An appeal is your legal means of challenging a decision made by your PA Department of Human Services (DHS) county assistance office that you think is unfair or incorrect.
Your right to appeal is perhaps your most important right as a benefits recipient!
- Every client has the right to appeal any DHS action (or failure to act) and to have a fair hearing if they are dissatisfied with any decision to refuse, discontinue, change, suspend, or reduce assistance or benefits.
- Each client has the right to represent him or herself at the hearing or to bring someone else such as a lawyer, friend, or relative to represent him or her.
How do I file an appeal?
Every form from the Department of Human Services has an appeal section on it. You need to do five things:
- Where it says “I want to appeal,” you should write: “I don’t agree with this decision.”
- Check the box for a “face-to-face” hearing or phone hearing. Also check the box for an interpreter, if one is needed.
- Sign and date it, write your address and phone number.
- Get a copy made so that you have one for your files.
- Get it to the county assistance office and get a receipt! If you drop it off, have them write you a receipt. If you mail it, send it by Certified Mail at the post office and keep the receipt.
You can also call your caseworker on the phone and let him/her know that you are appealing a decision and send them a written statement within three days of notifying them verbally.
- You do not need to use their form, you can hand-write or type your own appeal letter.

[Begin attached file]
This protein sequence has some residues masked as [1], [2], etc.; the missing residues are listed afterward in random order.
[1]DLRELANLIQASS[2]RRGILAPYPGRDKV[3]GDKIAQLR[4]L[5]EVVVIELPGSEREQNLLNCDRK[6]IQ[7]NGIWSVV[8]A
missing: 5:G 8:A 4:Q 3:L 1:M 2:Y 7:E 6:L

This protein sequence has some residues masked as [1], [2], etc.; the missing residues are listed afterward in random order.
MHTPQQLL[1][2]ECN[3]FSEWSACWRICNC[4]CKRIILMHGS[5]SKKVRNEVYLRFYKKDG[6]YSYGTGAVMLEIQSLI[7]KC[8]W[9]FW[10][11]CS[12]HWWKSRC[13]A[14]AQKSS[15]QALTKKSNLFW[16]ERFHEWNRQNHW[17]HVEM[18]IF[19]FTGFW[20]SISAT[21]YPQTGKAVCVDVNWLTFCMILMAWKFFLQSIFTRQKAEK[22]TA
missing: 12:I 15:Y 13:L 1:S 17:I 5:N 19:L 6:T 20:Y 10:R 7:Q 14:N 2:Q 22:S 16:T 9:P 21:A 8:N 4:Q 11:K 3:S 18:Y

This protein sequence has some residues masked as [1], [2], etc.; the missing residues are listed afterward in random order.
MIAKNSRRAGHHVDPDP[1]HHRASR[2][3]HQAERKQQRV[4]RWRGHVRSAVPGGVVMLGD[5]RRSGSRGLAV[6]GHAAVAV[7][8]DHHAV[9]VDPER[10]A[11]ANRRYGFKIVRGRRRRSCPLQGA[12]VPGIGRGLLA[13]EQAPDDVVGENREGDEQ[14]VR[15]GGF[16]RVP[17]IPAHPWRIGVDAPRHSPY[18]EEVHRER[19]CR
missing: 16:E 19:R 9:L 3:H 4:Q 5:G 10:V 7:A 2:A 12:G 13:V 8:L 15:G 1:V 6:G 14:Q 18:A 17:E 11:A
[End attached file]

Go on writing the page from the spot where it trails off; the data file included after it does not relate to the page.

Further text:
- Remember to keep a copy of your statement for your records.
The Pre-Appeal Conference
Your caseworker or their supervisor can schedule a pre-appeal meeting or agency conference to try to resolve your problem before it gets to the hearing level. We recommend that you request this meeting and take an advocate or someone else you trust to this meeting!
You should not waive your right to a hearing if your problem is not fully resolved at this meeting. Expect the caseworker to tell you that you can’t win, or to otherwise discourage you. If they promise to do something, get it in writing.
|An appeal hearing is your right! Your benefits may not be changed until the appeals process is over. However, if they decide against you, you may be liable for an over-payment in benefits.|
There are important deadlines in filing an appeal, so file your appeal immediately!
13 days: If you appeal within 10 days of the date on the notice, your benefits will not be cut and the Dept. of Human Services (DHS) won’t take any benefits back unless you lose at the hearing.
30 days: You have 30 days to appeal any decision about your cash or Medical Assistance (MA). DHS can reduce your benefits if you miss the 13-day deadline, but they will give them back if you win your appeal.
90 days: You have 90 days to appeal any decision about your SNAP benefits/food stamps. DHS will start taking your benefits if you miss the 13-day deadline, but they will give them back if you win your appeal.
What happens after I file the appeal?
You will have an opportunity to meet with the caseworker and their supervisor at an Agency Conference to attempt to settle the matter. If unsuccessful, you can proceed to a hearing in front of a hearing officer. At the hearing, you can present your evidence.
Make sure to take an advocate or someone you trust, and be sure they write down important things that are said.